It’s always a nice feeling when you’re invited to an interview with a prospective employer. In most cases, it means they liked your cover letter and your CV, so if you can impress them in the interview, then the job could well be yours. To make sure you don’t fluff your lines, follow our advice below:
Listen Carefully to the Questions
No matter how nervous you are on the day, the most important thing is to remember to listen. Every time an interviewer asks a question you have the opportunity to impress them, so listen and think about your response first, rather than panicking and rushing in with an unimpressive answer.
You have to show you’re interested in their business and the role itself, and by asking questions and creating a more casual dialogue, you can make a positive impression on the interviewer.
Make Eye Contact
Eye contact can show you’re confident in your abilities, and answering a question correctly is one thing, but eye contact can show you truly believe in your skills, and it will give the interviewer more confidence in you.
Tell them your Experiences
An interview is the perfect opportunity to use real life experiences to make your case. Before an interview make notes on your experiences, such as when you solved a problem or achieved something noteworthy.
There are many teaching opportunities in the UK and overseas, but without experience and a busy CV, you may struggle to compete for entry-level teaching positions. If you’re a fresh graduate or you’re currently training to become a teacher, you may want to consider volunteer work, and we”ll explan why.
Volunteering shows you care, and whether you’re helping to teach students in Africa, volunteering for a wildlife charity or helping homeless people in the UK, you can add another dimension to your CV. Today it’s not just enough to complete your degree and jump straight into a job, you have to work hard, undertake work experience and prove you’re passionate about people and teaching.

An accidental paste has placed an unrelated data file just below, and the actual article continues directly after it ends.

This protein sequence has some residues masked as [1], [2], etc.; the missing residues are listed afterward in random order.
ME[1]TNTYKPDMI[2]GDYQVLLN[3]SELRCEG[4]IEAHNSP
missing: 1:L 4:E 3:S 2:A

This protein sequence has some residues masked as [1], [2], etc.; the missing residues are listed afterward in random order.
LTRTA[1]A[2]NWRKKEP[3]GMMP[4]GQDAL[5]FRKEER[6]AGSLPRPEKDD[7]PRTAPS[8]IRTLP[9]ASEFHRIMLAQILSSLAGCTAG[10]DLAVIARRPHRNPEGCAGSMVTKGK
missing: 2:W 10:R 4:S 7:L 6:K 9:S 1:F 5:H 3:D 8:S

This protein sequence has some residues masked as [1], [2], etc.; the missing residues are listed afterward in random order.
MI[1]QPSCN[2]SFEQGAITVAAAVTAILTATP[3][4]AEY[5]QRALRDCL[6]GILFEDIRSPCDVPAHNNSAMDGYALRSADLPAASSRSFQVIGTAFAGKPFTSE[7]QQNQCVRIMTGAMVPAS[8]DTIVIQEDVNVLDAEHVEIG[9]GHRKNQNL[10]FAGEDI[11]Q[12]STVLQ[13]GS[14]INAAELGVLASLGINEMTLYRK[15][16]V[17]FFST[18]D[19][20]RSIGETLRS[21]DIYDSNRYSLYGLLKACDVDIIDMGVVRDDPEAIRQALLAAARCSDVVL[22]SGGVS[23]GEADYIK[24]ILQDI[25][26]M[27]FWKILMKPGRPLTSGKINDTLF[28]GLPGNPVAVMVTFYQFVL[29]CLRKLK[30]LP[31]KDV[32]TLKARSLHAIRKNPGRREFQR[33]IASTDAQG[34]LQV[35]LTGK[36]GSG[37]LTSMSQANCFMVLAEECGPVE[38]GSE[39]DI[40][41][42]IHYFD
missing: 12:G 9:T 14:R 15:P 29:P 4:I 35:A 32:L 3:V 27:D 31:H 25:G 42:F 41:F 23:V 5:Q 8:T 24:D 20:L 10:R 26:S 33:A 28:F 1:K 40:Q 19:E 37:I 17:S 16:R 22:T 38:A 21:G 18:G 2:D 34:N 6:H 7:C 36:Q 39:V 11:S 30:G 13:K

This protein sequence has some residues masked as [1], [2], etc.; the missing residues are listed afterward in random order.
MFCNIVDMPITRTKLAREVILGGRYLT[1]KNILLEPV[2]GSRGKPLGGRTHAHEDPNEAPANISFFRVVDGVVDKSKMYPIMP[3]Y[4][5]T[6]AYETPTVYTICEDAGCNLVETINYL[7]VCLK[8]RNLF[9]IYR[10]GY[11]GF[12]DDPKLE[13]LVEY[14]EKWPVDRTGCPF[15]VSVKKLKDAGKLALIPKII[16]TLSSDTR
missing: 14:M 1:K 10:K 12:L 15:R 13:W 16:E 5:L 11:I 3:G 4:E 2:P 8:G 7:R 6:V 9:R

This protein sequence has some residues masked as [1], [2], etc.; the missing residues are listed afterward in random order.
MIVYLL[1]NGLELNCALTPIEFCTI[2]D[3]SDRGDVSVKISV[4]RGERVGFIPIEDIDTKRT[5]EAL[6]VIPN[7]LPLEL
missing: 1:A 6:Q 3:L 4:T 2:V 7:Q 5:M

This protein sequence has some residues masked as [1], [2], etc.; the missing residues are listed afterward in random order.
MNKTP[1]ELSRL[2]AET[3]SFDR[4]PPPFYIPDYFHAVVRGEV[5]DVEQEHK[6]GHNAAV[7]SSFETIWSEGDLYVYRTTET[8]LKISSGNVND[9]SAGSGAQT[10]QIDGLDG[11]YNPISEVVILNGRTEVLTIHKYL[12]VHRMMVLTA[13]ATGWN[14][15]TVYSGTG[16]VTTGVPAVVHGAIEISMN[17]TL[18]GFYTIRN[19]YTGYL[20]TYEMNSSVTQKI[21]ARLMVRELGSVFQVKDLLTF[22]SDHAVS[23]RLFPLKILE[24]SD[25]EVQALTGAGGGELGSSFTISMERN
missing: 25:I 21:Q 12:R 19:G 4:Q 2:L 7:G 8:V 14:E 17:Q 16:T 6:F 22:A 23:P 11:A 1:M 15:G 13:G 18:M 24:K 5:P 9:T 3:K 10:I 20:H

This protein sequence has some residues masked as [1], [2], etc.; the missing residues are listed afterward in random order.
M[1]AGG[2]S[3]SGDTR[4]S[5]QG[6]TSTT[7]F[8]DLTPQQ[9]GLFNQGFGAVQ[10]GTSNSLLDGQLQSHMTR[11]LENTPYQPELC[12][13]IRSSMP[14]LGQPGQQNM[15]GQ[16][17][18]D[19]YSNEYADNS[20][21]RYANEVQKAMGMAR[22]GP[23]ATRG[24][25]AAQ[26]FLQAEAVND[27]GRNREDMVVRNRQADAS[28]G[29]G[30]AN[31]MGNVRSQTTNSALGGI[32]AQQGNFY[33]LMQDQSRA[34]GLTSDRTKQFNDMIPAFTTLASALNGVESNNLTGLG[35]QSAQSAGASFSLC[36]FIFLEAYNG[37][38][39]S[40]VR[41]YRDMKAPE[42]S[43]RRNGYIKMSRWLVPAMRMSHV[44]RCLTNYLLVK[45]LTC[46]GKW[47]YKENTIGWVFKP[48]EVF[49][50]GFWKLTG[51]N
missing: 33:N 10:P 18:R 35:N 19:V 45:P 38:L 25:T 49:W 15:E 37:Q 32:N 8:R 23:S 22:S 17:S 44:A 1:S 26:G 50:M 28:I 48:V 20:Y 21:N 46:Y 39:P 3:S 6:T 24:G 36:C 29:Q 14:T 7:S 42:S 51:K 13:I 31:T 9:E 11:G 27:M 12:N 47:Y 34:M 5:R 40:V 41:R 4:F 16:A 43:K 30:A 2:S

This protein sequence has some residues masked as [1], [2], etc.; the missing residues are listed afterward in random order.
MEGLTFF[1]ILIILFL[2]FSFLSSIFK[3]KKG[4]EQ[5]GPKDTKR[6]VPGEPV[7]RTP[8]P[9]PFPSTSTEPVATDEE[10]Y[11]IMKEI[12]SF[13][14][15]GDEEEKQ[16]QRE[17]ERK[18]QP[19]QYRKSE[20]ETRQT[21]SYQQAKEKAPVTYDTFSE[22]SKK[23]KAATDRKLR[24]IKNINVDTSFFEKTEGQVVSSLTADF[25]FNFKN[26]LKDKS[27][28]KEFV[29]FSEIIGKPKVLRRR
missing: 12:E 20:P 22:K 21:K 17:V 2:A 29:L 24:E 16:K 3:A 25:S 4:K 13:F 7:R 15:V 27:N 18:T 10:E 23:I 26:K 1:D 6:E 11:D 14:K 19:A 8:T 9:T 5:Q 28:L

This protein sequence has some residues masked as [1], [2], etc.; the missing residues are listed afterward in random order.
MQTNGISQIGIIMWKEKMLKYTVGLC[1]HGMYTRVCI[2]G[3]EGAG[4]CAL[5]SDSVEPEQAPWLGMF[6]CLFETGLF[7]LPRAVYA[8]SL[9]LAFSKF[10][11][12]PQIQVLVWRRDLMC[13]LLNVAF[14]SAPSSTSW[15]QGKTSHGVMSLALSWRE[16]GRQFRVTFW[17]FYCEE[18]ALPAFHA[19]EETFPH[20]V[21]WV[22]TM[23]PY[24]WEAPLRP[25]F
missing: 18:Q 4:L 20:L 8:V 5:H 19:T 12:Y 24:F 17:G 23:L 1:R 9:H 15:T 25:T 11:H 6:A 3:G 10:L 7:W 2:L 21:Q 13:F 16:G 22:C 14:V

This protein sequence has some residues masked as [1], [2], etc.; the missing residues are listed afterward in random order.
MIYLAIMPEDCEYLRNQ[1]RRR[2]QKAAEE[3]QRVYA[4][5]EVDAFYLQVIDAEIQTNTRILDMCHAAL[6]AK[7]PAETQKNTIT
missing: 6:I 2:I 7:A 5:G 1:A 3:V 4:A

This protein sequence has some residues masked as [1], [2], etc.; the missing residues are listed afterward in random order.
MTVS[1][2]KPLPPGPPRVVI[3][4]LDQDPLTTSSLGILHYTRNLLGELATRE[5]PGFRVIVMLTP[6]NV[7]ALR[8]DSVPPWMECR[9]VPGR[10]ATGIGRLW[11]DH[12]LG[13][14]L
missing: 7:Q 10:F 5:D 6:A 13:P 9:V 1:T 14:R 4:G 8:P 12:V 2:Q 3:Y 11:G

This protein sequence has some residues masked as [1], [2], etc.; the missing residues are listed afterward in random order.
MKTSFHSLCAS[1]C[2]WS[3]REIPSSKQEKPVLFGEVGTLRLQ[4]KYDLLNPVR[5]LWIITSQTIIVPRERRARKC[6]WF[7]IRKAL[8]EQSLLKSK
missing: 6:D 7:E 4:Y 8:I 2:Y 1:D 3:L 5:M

Many teachers have undertaken volunteer work at some stage in their careers, and if you want to prove you’re determined to becoming a successful teacher, we recommend you consider some of the volunteering roles early on, and there are plenty of options throughout Europe, Africa, Asia and America.
Many people fancy the idea of working abroad, due to the exotic stories they get from people who have gotten the opportunity to work in other countries. Teaching jobs abroad are extensive, you can rarely exhaust them. They come in all categories, making it easy for you to choose one that best suits you. The teaching jobs abroad are in a wide range of countries, and you can always have a chance to choose one from your dream country.
Among the many opportunities of teaching careers from various countries are opportunities in the United Kingdom. The country is appealing to work in, due to its straight forward curriculum. In addition, there are extensive holidays for the teachers and other than gaining an expansive teaching experience, one has time to explore and enjoy the different parts of the country.
It’s always nice to have some form of money coming in when you’re travelling, and if you don’t manage to find any form of work, you may have to cut your long vacation short. Most people who are going on a gap year will save a significant amount of money beforehand, but some find that this money soon runs out.